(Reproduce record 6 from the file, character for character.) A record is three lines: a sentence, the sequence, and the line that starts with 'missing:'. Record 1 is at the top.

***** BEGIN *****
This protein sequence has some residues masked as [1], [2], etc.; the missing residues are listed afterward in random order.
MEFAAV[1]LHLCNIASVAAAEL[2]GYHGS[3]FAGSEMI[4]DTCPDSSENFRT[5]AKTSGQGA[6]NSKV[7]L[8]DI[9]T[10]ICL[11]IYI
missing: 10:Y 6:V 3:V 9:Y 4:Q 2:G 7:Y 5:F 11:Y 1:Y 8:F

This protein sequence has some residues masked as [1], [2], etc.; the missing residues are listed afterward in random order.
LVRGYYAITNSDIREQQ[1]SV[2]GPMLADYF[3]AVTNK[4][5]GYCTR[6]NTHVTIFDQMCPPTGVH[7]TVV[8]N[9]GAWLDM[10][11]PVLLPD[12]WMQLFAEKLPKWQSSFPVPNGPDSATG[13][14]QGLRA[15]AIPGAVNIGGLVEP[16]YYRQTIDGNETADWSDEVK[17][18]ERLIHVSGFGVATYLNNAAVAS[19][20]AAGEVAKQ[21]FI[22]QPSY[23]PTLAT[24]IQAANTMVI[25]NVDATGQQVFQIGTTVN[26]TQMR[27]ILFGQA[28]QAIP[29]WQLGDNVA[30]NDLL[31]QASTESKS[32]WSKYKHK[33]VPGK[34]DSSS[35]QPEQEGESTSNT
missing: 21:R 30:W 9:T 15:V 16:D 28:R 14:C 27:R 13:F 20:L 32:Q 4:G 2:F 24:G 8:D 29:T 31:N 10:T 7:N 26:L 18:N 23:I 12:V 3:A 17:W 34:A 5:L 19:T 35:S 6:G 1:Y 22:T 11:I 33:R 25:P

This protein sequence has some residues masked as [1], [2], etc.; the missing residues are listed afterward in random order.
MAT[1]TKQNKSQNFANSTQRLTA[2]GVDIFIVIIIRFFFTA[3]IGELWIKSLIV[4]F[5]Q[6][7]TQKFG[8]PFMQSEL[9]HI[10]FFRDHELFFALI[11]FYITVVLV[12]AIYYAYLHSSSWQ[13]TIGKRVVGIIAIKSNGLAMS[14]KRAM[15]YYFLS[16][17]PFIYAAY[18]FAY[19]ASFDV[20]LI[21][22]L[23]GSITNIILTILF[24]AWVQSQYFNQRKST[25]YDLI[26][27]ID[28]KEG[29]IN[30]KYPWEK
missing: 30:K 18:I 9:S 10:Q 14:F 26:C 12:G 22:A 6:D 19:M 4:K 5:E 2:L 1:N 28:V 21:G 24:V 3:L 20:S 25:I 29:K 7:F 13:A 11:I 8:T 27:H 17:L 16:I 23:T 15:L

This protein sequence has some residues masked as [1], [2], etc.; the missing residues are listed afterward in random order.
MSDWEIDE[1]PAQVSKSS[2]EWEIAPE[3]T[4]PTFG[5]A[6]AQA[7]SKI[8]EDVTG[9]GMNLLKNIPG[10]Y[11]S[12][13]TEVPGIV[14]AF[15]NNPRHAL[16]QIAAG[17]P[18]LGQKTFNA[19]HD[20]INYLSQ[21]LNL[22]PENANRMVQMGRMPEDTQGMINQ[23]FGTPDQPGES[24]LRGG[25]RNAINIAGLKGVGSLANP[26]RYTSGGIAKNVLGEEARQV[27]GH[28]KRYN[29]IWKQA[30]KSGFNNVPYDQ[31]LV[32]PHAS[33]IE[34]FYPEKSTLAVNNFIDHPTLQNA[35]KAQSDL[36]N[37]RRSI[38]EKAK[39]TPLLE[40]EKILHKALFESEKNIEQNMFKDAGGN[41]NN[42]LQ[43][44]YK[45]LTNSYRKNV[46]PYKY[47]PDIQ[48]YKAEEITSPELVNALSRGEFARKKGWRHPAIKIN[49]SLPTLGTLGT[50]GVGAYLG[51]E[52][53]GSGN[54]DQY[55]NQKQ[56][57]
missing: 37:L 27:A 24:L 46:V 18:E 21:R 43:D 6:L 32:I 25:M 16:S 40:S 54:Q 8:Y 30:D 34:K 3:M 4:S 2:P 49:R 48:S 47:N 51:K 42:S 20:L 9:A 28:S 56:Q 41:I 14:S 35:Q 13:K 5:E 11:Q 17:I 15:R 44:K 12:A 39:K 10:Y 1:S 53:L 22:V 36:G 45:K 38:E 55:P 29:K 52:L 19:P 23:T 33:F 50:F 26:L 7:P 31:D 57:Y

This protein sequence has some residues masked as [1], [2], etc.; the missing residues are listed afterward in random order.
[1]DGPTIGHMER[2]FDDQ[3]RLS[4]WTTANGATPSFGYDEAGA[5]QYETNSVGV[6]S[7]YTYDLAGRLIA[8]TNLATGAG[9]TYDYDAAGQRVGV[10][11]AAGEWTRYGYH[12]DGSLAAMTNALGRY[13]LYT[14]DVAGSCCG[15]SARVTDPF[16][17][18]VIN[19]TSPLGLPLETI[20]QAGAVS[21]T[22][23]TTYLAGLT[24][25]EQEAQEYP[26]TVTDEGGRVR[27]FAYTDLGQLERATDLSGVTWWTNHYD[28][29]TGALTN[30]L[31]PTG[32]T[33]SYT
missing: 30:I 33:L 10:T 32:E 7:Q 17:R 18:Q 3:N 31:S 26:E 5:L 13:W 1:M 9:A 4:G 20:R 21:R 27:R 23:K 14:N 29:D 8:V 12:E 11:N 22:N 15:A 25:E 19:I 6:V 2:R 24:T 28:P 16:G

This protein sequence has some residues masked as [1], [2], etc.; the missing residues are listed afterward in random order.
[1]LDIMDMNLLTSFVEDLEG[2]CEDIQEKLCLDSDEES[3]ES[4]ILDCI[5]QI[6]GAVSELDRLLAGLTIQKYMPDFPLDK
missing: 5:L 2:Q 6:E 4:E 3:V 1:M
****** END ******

This protein sequence has some residues masked as [1], [2], etc.; the missing residues are listed afterward in random order.
[1]LDIMDMNLLTSFVEDLEG[2]CEDIQEKLCLDSDEES[3]ES[4]ILDCI[5]QI[6]GAVSELDRLLAGLTIQKYMPDFPLDK
missing: 5:L 2:Q 6:E 4:E 3:V 1:M